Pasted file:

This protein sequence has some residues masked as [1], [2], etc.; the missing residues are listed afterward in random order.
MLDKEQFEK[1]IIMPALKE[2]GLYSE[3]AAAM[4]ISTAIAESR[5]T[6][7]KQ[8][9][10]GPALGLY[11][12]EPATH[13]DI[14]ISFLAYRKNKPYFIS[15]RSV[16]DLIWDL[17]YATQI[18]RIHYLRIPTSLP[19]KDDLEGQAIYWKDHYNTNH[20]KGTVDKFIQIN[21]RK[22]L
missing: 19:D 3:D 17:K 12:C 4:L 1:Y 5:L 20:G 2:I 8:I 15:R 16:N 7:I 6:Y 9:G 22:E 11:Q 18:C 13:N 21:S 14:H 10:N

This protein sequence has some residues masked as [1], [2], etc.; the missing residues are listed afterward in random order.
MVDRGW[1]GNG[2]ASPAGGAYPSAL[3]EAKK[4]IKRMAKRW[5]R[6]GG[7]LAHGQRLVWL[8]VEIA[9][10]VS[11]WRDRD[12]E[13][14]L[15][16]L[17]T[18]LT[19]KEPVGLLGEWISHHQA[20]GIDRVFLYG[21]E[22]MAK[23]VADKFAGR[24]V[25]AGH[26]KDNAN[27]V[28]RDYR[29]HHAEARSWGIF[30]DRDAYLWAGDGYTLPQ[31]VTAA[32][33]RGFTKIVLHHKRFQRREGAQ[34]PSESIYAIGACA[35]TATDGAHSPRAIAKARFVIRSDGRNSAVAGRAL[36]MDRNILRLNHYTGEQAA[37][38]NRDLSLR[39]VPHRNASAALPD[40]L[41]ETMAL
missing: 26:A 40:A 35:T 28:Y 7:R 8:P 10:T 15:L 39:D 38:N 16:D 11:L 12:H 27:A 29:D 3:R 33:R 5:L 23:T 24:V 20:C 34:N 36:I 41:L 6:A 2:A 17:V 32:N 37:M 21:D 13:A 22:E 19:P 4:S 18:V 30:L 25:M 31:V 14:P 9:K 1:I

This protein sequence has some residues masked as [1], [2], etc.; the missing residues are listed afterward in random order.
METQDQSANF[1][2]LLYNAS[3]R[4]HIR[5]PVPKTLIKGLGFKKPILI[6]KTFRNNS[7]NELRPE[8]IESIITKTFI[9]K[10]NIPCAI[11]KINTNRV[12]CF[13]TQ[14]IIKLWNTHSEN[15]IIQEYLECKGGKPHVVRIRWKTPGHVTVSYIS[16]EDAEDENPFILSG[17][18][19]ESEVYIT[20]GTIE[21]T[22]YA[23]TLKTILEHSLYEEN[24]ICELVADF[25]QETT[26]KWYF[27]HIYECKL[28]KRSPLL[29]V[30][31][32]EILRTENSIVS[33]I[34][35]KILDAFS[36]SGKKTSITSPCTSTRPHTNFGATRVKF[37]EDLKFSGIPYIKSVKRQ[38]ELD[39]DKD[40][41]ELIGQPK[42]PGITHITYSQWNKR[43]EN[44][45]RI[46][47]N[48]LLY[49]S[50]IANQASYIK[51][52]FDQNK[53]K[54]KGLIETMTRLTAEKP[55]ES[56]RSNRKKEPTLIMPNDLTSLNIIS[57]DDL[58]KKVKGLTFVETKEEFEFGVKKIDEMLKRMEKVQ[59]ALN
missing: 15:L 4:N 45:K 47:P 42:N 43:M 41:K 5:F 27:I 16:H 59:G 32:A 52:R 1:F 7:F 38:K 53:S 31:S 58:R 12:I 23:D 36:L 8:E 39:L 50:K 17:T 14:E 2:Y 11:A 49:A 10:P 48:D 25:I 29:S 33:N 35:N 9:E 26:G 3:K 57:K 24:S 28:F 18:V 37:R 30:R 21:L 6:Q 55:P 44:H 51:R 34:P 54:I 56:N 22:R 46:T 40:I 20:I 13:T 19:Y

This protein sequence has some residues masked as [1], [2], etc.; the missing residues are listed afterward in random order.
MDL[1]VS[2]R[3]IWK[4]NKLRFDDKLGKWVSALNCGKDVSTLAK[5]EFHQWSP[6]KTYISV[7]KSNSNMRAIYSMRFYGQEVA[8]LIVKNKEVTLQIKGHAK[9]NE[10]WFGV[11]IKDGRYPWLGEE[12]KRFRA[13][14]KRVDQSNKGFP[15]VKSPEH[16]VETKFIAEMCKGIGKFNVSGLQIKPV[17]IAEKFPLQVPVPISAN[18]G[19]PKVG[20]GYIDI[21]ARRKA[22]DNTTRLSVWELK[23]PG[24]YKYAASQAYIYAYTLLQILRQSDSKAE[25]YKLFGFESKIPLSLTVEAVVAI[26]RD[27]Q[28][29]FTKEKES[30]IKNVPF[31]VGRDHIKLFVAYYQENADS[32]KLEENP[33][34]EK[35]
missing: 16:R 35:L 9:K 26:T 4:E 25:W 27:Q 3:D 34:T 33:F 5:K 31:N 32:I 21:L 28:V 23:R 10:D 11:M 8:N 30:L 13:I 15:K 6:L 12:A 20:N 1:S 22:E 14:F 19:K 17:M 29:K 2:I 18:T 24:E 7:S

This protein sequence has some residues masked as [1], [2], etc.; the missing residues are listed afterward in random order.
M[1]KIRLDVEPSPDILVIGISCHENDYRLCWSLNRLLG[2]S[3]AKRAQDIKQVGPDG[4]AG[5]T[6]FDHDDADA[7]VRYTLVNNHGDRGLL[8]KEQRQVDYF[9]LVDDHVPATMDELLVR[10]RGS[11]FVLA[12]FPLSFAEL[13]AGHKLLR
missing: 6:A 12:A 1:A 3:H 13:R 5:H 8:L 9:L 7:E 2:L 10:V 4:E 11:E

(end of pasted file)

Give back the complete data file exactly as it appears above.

This protein sequence has some residues masked as [1], [2], etc.; the missing residues are listed afterward in random order.
MLDKEQFEK[1]IIMPALKE[2]GLYSE[3]AAAM[4]ISTAIAESR[5]T[6][7]KQ[8][9][10]GPALGLY[11][12]EPATH[13]DI[14]ISFLAYRKNKPYFIS[15]RSV[16]DLIWDL[17]YATQI[18]RIHYLRIPTSLP[19]KDDLEGQAIYWKDHYNTNH[20]KGTVDKFIQIN[21]RK[22]L
missing: 19:D 3:D 17:K 12:C 4:L 1:Y 5:L 20:G 2:I 8:I 15:R 16:N 7:I 6:Y 9:G 22:E 11:Q 18:C 13:N 21:S 14:H 10:N

This protein sequence has some residues masked as [1], [2], etc.; the missing residues are listed afterward in random order.
MVDRGW[1]GNG[2]ASPAGGAYPSAL[3]EAKK[4]IKRMAKRW[5]R[6]GG[7]LAHGQRLVWL[8]VEIA[9][10]VS[11]WRDRD[12]E[13][14]L[15][16]L[17]T[18]LT[19]KEPVGLLGEWISHHQA[20]GIDRVFLYG[21]E[22]MAK[23]VADKFAGR[24]V[25]AGH[26]KDNAN[27]V[28]RDYR[29]HHAEARSWGIF[30]DRDAYLWAGDGYTLPQ[31]VTAA[32][33]RGFTKIVLHHKRFQRREGAQ[34]PSESIYAIGACA[35]TATDGAHSPRAIAKARFVIRSDGRNSAVAGRAL[36]MDRNILRLNHYTGEQAA[37][38]NRDLSLR[39]VPHRNASAALPD[40]L[41]ETMAL
missing: 26:A 40:A 35:T 28:Y 7:R 8:P 10:T 15:L 39:D 38:N 16:D 11:L 12:H 27:A 29:D 3:R 33:R 5:L 23:T 24:V 20:C 34:N 36:I 41:L 6:A 2:A 17:V 32:N 37:M 21:D 13:A 22:E 19:P 4:S 18:V 30:L 25:M 31:V 14:P 9:K 1:I

This protein sequence has some residues masked as [1], [2], etc.; the missing residues are listed afterward in random order.
METQDQSANF[1][2]LLYNAS[3]R[4]HIR[5]PVPKTLIKGLGFKKPILI[6]KTFRNNS[7]NELRPE[8]IESIITKTFI[9]K[10]NIPCAI[11]KINTNRV[12]CF[13]TQ[14]IIKLWNTHSEN[15]IIQEYLECKGGKPHVVRIRWKTPGHVTVSYIS[16]EDAEDENPFILSG[17][18][19]ESEVYIT[20]GTIE[21]T[22]YA[23]TLKTILEHSLYEEN[24]ICELVADF[25]QETT[26]KWYF[27]HIYECKL[28]KRSPLL[29]V[30][31][32]EILRTENSIVS[33]I[34][35]KILDAFS[36]SGKKTSITSPCTSTRPHTNFGATRVKF[37]EDLKFSGIPYIKSVKRQ[38]ELD[39]DKD[40][41]ELIGQPK[42]PGITHITYSQWNKR[43]EN[44][45]RI[46][47]N[48]LLY[49]S[50]IANQASYIK[51][52]FDQNK[53]K[54]KGLIETMTRLTAEKP[55]ES[56]RSNRKKEPTLIMPNDLTSLNIIS[57]DDL[58]KKVKGLTFVETKEEFEFGVKKIDEMLKRMEKVQ[59]ALN
missing: 15:L 4:N 45:K 47:P 42:N 43:M 41:K 5:F 27:I 16:H 59:G 32:A 52:R 1:F 7:F 38:K 53:S 31:S 58:R 12:I 23:D 36:L 8:E 39:L 50:K 17:T 14:E 2:Y 11:A 49:A 10:P 48:D 25:I 29:S 33:N 35:N 9:E 26:G 3:K 57:K 24:S 28:F 18:V 37:R 30:R 21:L 6:Q 55:P 44:H 51:R 34:P 54:I 56:N 22:R 46:T 40:I 20:I 13:T 19:Y

This protein sequence has some residues masked as [1], [2], etc.; the missing residues are listed afterward in random order.
MDL[1]VS[2]R[3]IWK[4]NKLRFDDKLGKWVSALNCGKDVSTLAK[5]EFHQWSP[6]KTYISV[7]KSNSNMRAIYSMRFYGQEVA[8]LIVKNKEVTLQIKGHAK[9]NE[10]WFGV[11]IKDGRYPWLGEE[12]KRFRA[13][14]KRVDQSNKGFP[15]VKSPEH[16]VETKFIAEMCKGIGKFNVSGLQIKPV[17]IAEKFPLQVPVPISAN[18]G[19]PKVG[20]GYIDI[21]ARRKA[22]DNTTRLSVWELK[23]PG[24]YKYAASQAYIYAYTLLQILRQSDSKAE[25]YKLFGFESKIPLSLTVEAVVAI[26]RD[27]Q[28][29]FTKEKES[30]IKNVPF[31]VGRDHIKLFVAYYQENADS[32]KLEENP[33][34]EK[35]
missing: 16:R 35:L 9:K 26:T 4:E 25:W 27:Q 3:D 34:T 33:F 5:K 31:N 32:I 21:L 28:V 23:R 10:D 11:M 8:N 30:L 13:I 15:K 6:L 12:A 20:N 1:S 22:E 14:F 19:K 17:M 29:K 2:I 18:T 24:E 7:S

This protein sequence has some residues masked as [1], [2], etc.; the missing residues are listed afterward in random order.
M[1]KIRLDVEPSPDILVIGISCHENDYRLCWSLNRLLG[2]S[3]AKRAQDIKQVGPDG[4]AG[5]T[6]FDHDDADA[7]VRYTLVNNHGDRGLL[8]KEQRQVDYF[9]LVDDHVPATMDELLVR[10]RGS[11]FVLA[12]FPLSFAEL[13]AGHKLLR
missing: 6:A 12:A 1:A 3:H 13:R 5:H 8:L 9:L 7:E 2:L 10:V 4:E 11:E